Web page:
News Column

Dollar steadies in lower 102 yen in morning as U.S. optimism reigns

June 2, 2014

The U.S. dollar held steady in the lower 102 yen zone in Tokyo on Tuesday morning amid a lack of market-moving events during Asian trading, inheriting a sense of optimism on the U.S. economic outlook.

At noon, the dollar fetched 102.37-38 yen compared with 102.33-43 yen in New York and 101.98-102.00 yen in Tokyo at 5 p.m. Monday.

The euro was quoted at $1.3603 and 139.25-26 yen against $1.3592-3602 and 139.15-25 yen in New York and $1.3607-3609 and 138.77-81 yen in Tokyo late Monday afternoon.

The U.S. dollar hovered in the lower 102 yen range early Tuesday in Tokyo, little changed from its levels late Monday in New York.

With little stimuli in Tokyo trading time, market participants were holding off on bold trades ahead of major risk events, namely the European Central Bank's policy meeting on Thursday and the release of May U.S. nonfarm payrolls on Friday, said Toru Moritani, chief market economist at Sumitomo Mitsui Banking Corp.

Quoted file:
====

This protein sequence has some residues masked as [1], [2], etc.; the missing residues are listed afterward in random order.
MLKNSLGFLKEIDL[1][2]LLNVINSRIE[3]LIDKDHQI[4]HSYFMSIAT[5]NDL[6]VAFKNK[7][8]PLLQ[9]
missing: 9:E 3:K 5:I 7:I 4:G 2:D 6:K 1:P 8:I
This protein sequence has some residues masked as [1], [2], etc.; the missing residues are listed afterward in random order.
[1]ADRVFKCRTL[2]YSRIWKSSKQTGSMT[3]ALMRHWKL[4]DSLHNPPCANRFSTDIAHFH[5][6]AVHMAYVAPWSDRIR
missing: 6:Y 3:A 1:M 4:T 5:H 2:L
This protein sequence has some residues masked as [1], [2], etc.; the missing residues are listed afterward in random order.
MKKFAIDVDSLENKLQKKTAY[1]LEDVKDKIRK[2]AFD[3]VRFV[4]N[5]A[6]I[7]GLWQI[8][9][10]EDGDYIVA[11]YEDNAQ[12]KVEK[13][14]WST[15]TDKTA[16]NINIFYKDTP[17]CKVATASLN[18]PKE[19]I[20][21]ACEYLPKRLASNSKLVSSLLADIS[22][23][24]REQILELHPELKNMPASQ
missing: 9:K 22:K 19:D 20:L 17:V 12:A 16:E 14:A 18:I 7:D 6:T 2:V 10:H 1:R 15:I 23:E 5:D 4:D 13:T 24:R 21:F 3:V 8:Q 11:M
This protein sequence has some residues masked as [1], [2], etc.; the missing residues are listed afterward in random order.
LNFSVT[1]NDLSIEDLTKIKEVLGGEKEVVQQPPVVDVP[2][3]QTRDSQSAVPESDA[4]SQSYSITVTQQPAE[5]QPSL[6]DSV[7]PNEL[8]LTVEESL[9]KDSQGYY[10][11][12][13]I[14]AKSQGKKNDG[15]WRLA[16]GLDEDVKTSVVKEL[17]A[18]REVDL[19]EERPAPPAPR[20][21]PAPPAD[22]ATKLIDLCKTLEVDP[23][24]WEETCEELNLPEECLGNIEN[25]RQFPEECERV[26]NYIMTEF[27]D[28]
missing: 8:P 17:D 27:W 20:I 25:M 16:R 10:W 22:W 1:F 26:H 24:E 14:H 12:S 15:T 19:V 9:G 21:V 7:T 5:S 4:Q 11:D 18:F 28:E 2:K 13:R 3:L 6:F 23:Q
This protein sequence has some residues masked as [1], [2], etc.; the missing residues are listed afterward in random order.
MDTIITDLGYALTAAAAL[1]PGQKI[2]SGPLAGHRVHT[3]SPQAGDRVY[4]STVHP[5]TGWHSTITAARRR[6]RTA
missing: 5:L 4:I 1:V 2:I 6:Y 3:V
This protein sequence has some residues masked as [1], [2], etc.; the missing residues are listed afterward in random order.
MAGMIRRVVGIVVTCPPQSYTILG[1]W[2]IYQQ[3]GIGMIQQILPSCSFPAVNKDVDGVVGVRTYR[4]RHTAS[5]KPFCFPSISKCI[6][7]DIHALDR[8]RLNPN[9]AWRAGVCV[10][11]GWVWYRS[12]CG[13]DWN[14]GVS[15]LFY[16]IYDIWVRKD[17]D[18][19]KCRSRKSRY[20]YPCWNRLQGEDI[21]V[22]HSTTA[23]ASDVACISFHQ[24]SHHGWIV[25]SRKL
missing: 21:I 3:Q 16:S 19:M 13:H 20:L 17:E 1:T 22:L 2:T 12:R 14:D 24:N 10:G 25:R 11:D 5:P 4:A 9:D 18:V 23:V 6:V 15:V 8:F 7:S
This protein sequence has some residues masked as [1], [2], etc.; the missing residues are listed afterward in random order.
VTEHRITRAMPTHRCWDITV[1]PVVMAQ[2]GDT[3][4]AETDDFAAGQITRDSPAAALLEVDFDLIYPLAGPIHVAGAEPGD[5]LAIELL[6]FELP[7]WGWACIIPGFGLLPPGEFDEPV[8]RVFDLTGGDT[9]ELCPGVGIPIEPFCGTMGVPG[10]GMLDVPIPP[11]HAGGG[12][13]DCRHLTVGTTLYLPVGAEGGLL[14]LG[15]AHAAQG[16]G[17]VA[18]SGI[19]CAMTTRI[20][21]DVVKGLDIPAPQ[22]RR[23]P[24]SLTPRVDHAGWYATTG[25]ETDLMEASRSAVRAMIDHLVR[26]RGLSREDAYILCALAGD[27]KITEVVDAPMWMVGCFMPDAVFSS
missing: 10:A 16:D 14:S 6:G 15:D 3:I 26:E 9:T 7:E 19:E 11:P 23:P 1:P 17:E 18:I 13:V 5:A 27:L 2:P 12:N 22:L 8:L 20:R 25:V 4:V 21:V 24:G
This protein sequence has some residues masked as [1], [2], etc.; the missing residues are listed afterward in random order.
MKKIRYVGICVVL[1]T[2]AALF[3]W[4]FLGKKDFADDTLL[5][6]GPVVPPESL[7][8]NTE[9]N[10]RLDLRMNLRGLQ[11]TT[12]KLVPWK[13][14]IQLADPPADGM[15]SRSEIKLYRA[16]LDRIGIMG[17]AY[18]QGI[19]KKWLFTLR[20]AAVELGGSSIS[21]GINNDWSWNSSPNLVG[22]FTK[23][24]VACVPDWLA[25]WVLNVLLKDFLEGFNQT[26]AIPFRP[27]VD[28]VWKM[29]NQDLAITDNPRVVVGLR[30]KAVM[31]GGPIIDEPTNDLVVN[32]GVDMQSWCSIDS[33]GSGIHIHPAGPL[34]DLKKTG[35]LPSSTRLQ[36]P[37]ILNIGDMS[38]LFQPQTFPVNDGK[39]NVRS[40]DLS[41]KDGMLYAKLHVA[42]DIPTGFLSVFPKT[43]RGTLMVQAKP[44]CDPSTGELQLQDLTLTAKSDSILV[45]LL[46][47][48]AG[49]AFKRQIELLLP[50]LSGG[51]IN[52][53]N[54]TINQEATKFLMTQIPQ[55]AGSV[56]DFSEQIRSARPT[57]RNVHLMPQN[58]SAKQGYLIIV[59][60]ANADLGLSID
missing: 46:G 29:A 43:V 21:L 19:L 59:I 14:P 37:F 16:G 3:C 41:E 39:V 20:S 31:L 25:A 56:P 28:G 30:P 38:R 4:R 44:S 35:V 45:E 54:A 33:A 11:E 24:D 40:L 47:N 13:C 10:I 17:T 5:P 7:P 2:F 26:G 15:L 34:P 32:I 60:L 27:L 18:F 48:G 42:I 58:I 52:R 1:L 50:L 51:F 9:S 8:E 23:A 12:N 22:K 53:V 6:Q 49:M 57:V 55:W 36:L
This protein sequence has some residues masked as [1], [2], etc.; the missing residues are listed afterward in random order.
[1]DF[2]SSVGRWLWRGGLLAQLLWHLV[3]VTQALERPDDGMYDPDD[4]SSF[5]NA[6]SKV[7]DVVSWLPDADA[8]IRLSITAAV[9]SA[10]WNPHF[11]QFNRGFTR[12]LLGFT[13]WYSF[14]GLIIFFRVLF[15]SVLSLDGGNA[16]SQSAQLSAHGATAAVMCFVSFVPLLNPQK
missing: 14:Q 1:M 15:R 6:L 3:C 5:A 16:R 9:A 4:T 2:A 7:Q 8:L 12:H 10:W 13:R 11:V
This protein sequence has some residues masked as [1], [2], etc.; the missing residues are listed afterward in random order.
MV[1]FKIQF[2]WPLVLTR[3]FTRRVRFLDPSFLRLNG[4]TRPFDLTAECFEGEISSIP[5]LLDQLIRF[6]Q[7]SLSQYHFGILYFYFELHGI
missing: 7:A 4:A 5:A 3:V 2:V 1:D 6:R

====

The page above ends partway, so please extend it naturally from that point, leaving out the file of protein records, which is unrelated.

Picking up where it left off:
The dollar had risen in New York as a decent Institute of Supply Management May purchasing managers' index of 55.4 reinforced optimism about the U.S. economy, although confusion sent the greenback down at one point, as the ISM released a mistakenly low reading before revising it, Moritani said.

"With the mood on U.S. manufacturing and employment conditions running quite high, the dollar still has room to rise against the yen ahead of jobs data on Friday, and particularly after the distraction of the ECB meeting is removed, traders will be in full-on payroll watching mode," he said.

The euro held against the dollar in Tokyo after falling further overnight as Germany's EU-harmonized consumer price data turned out weak, likely adding to pressure on the ECB to loosen monetary policy to ward off deflation, Moritani said.

"The market has been anticipating interest rate cuts and other measures for a while now and has sold the euro accordingly, so it's unlikely to fall much further ahead of the ECB meeting."

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Source: Japan Economic Newswire

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